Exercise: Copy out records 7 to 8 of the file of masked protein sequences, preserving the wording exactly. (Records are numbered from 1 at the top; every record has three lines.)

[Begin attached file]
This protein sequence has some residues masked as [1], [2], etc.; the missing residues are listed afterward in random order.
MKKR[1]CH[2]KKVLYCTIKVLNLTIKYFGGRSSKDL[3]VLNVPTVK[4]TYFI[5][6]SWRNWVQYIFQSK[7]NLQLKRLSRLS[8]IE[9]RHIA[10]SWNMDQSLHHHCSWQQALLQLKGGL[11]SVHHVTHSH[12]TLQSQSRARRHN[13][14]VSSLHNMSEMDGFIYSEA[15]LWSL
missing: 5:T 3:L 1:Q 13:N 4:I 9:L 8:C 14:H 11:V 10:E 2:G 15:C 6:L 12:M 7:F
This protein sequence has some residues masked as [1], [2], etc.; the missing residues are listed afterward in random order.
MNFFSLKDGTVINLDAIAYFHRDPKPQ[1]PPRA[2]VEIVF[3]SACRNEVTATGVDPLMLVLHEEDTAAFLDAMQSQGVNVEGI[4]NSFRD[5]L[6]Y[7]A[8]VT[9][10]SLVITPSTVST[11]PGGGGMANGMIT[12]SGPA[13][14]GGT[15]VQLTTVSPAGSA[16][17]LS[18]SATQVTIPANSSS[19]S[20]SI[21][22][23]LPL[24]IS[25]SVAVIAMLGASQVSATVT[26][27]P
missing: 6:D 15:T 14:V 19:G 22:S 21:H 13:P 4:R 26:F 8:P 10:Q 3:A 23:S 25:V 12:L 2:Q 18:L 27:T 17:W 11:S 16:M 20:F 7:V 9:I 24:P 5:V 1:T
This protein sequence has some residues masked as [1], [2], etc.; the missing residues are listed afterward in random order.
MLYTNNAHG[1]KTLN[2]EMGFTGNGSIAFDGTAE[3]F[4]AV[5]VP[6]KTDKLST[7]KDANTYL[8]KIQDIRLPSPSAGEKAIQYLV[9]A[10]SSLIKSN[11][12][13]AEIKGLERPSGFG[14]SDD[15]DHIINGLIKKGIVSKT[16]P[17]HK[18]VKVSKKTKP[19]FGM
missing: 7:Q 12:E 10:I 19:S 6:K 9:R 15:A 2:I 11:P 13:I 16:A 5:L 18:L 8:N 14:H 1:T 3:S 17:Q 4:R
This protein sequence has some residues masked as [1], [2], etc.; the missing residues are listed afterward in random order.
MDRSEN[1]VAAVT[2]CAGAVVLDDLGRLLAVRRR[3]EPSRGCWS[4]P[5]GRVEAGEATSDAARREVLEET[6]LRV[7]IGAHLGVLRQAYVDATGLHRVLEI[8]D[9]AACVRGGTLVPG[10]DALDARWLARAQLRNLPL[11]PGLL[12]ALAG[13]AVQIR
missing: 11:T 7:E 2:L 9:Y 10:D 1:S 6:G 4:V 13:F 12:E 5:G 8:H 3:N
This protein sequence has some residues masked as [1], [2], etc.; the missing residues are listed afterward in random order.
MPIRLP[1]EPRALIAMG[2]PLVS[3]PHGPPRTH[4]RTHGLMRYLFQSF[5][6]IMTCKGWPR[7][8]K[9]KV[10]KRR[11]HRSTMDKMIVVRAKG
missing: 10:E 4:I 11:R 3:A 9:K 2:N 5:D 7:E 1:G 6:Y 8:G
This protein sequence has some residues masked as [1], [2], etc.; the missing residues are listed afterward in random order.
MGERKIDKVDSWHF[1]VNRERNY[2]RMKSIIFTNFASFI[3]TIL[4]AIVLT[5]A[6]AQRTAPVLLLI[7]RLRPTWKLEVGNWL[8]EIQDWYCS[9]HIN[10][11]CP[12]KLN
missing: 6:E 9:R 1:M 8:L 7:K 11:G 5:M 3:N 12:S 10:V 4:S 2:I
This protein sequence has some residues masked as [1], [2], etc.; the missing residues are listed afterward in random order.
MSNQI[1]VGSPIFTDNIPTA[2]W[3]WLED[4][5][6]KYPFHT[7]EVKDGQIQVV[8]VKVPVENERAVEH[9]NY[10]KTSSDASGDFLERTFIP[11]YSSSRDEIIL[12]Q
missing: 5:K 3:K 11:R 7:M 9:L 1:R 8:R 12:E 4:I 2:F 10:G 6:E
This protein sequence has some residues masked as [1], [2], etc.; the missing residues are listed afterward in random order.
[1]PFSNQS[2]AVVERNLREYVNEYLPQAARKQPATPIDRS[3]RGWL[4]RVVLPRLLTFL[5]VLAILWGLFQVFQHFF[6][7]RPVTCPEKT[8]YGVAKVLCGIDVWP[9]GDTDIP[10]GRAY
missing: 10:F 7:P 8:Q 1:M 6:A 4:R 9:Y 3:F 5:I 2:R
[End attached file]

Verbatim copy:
This protein sequence has some residues masked as [1], [2], etc.; the missing residues are listed afterward in random order.
MSNQI[1]VGSPIFTDNIPTA[2]W[3]WLED[4][5][6]KYPFHT[7]EVKDGQIQVV[8]VKVPVENERAVEH[9]NY[10]KTSSDASGDFLERTFIP[11]YSSSRDEIIL[12]Q
missing: 5:K 3:K 11:R 7:M 9:L 1:R 8:R 12:E 4:I 2:F 10:G 6:E
This protein sequence has some residues masked as [1], [2], etc.; the missing residues are listed afterward in random order.
[1]PFSNQS[2]AVVERNLREYVNEYLPQAARKQPATPIDRS[3]RGWL[4]RVVLPRLLTFL[5]VLAILWGLFQVFQHFF[6][7]RPVTCPEKT[8]YGVAKVLCGIDVWP[9]GDTDIP[10]GRAY
missing: 10:F 7:P 8:Q 1:M 6:A 4:R 9:Y 3:F 5:I 2:R